In D&D 5e, many spells have a fixed duration measured in common units of time - minutes, hours, days and so on. Does the caster of a spell have any special insight as to when a spell they cast will end, and if so, is this knowledge vague ("about half", "very nearly gone") or precise ("in five, four, three, two...")?

This question concerns all spells with a duration, regardless of whether they require concentration. Whether a caster is aware that a spell has ended, other than due to its duration having expired, is outside the scope of the question.

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    \$\begingroup\$ I would also be curious as to whether a caster can determine roughly when a spell they did not cast will end, but that may be a separate question. \$\endgroup\$
    – sptrashcan
    May 31, 2019 at 6:14
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    \$\begingroup\$ @Akixkisu: I'd say it's definitely related, but not a duplicate, since not all spells with non-instantaneous durations require concentration. (That question is also under the misconception that their spell ending through other means entails the loss of concentration, which is also a separate issue.) \$\endgroup\$
    – V2Blast
    May 31, 2019 at 9:23
  • \$\begingroup\$ Again, not all spells with non-instantaneous durations require concentration. Some last for minutes or even hours without requiring concentration (e.g. Disguise Self or Mage Armor). Because the questions are different (this one is broader than the other one), they are not duplicates as currently written, even if they are related. \$\endgroup\$
    – V2Blast
    May 31, 2019 at 9:29
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2 Answers 2


They probably don't get any special knowledge

But the caster does have the knowledge of how long the spell lasts and when it was cast. Depending on how the spell was cast and who was present, the spell’s duration may in fact be only known to the caster.

Two possibilities that may allow a caster to keep track of the time left in a spell.

  1. The Keen Mind feat (PHB, p. 167) states:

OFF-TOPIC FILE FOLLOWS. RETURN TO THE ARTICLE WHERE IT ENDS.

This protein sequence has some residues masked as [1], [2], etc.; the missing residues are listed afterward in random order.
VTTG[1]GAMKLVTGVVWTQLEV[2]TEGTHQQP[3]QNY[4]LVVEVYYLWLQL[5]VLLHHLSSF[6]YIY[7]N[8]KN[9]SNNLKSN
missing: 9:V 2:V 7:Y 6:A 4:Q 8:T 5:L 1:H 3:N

You have a mind that can track time, direction, and detail with uncanny precision. You gain the following benefits.

    • Increase your Intelligence score by 1, to a maximum of 20.
    • You always know which way is north.
    • You always know the number of hours left before the next sunrise or sunset.
    • You can accurately recall anything you have seen or heard within the past month.

    Being able to track time with uncanny precision would likely allow for the caster to know the duration the majority of the time.

  2. A pocket watch

  • \$\begingroup\$ As a side note, the existence of pocket watches - or indeed any highly reliable measure of time - has significant implications for ocean navigation. \$\endgroup\$
    – sptrashcan
    Jun 3, 2019 at 15:28
  • \$\begingroup\$ True, especially outside of gnomish lands, the rock gnome can create a “Clockwork Toy” lending to the possibility of pocket watches. \$\endgroup\$
    – Alk
    Jun 3, 2019 at 18:14

There are no rules that I am aware of

So; whatever works best at your table.

At my tables I like to give my players all the information that could benefit them. I tell them lore without knowledge rolls, and I tell them how long spells have left as long as they have seen the casting (i.e. You can't walk into an area of silence and know there are only 10s left).

This works well and gives the players the information they need to plan. Everyone I have DMed for appreciates this level of knowledge, and frankly they are playing extraordinary characters who in some cases have dedicated their lives to things like casting spells and tracking how long they last so I don't find it a stretch.

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    \$\begingroup\$ It might be worth noting that a caster that has a spell cast and leaves wouldn't know if someone came along and dispelled it either. So other than counting or keeping time in some way... \$\endgroup\$
    – Slagmoth
    May 31, 2019 at 12:03
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    \$\begingroup\$ This answer is more popular and contains what is probably the more practical advice for running the game. I am accepting the other answer because it addresses the question directly in more detail. \$\endgroup\$
    – sptrashcan
    Jun 3, 2019 at 15:21

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